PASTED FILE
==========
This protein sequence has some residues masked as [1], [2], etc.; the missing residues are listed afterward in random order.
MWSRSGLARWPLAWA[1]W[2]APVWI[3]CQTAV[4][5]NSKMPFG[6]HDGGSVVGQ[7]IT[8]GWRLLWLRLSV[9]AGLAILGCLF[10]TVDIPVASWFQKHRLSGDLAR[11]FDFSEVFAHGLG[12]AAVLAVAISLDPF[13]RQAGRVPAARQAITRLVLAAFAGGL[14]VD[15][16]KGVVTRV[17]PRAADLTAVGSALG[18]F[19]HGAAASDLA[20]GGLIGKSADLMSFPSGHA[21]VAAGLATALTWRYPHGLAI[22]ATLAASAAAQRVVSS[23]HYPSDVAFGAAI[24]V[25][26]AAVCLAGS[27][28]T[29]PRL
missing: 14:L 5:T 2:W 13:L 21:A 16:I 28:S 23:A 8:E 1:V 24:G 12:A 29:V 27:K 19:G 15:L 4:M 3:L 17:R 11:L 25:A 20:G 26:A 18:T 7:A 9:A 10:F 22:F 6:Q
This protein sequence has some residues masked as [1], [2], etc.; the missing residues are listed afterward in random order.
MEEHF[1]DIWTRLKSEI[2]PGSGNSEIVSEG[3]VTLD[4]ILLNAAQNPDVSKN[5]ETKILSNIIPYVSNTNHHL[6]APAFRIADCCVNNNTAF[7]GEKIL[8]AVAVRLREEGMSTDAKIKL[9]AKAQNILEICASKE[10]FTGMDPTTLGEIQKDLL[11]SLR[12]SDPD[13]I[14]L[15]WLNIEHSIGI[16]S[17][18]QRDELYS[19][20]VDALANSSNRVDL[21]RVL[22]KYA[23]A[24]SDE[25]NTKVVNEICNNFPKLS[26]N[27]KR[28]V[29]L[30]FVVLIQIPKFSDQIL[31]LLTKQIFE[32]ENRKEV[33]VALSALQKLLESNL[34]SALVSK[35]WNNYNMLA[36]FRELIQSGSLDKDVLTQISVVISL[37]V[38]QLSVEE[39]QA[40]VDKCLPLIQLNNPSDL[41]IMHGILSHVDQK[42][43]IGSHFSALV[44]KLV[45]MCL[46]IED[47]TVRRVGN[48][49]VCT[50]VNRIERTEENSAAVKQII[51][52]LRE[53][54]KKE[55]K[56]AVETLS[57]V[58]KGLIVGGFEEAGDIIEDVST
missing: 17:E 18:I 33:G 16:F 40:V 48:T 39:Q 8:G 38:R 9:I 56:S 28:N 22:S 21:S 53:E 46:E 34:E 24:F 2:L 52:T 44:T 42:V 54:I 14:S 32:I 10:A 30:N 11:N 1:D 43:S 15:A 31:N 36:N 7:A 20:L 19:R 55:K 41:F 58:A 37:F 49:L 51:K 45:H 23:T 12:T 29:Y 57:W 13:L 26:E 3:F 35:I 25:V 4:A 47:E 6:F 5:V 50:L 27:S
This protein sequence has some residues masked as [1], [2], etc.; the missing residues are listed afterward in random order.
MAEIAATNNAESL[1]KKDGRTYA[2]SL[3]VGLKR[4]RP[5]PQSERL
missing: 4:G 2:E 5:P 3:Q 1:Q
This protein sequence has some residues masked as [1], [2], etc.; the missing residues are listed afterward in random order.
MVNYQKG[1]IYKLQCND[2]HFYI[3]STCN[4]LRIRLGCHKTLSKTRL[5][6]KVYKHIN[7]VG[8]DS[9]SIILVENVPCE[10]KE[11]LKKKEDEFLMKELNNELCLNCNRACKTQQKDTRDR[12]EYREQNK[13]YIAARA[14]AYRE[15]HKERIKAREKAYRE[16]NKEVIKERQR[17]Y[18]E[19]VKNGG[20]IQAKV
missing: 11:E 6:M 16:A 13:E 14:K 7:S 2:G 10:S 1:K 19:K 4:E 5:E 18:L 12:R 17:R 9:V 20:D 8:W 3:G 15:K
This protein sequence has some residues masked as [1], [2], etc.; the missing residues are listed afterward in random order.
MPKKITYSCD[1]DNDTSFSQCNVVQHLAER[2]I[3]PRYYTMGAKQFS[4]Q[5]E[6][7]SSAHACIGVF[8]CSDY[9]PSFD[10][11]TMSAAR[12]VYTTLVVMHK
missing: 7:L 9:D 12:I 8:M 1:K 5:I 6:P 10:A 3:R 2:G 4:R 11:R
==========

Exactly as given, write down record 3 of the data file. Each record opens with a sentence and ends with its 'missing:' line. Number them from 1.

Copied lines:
This protein sequence has some residues masked as [1], [2], etc.; the missing residues are listed afterward in random order.
MAEIAATNNAESL[1]KKDGRTYA[2]SL[3]VGLKR[4]RP[5]PQSERL
missing: 4:G 2:E 5:P 3:Q 1:Q